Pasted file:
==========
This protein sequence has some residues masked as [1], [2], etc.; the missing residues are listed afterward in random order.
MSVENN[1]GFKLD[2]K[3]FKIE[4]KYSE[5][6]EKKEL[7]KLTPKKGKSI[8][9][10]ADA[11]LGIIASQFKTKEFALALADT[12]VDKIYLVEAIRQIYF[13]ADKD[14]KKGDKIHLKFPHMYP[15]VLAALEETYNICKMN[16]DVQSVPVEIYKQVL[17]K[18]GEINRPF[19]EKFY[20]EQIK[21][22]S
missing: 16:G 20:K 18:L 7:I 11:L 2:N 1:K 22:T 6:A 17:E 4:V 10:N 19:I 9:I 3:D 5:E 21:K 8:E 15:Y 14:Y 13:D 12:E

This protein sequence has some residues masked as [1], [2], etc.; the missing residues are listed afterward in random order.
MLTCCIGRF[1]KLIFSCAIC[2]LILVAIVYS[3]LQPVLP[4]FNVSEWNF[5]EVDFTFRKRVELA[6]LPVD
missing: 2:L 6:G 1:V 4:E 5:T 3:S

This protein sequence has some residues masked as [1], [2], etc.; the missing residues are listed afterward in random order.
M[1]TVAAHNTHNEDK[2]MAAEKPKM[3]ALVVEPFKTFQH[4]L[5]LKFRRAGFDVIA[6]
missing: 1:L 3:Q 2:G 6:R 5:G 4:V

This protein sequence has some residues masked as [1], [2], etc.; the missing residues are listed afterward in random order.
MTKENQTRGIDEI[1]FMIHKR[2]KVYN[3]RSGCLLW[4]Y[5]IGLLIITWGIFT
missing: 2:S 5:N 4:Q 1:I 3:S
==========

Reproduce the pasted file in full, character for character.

This protein sequence has some residues masked as [1], [2], etc.; the missing residues are listed afterward in random order.
MSVENN[1]GFKLD[2]K[3]FKIE[4]KYSE[5][6]EKKEL[7]KLTPKKGKSI[8][9][10]ADA[11]LGIIASQFKTKEFALALADT[12]VDKIYLVEAIRQIYF[13]ADKD[14]KKGDKIHLKFPHMYP[15]VLAALEETYNICKMN[16]DVQSVPVEIYKQVL[17]K[18]GEINRPF[19]EKFY[20]EQIK[21][22]S
missing: 16:G 20:K 18:L 7:I 11:L 2:N 1:K 22:T 6:A 17:E 4:V 10:N 19:I 9:I 3:D 5:E 21:K 8:E 15:Y 14:Y 13:D 12:E

This protein sequence has some residues masked as [1], [2], etc.; the missing residues are listed afterward in random order.
MLTCCIGRF[1]KLIFSCAIC[2]LILVAIVYS[3]LQPVLP[4]FNVSEWNF[5]EVDFTFRKRVELA[6]LPVD
missing: 2:L 6:G 1:V 4:E 5:T 3:S

This protein sequence has some residues masked as [1], [2], etc.; the missing residues are listed afterward in random order.
M[1]TVAAHNTHNEDK[2]MAAEKPKM[3]ALVVEPFKTFQH[4]L[5]LKFRRAGFDVIA[6]
missing: 1:L 3:Q 2:G 6:R 5:G 4:V

This protein sequence has some residues masked as [1], [2], etc.; the missing residues are listed afterward in random order.
MTKENQTRGIDEI[1]FMIHKR[2]KVYN[3]RSGCLLW[4]Y[5]IGLLIITWGIFT
missing: 2:S 5:N 4:Q 1:I 3:S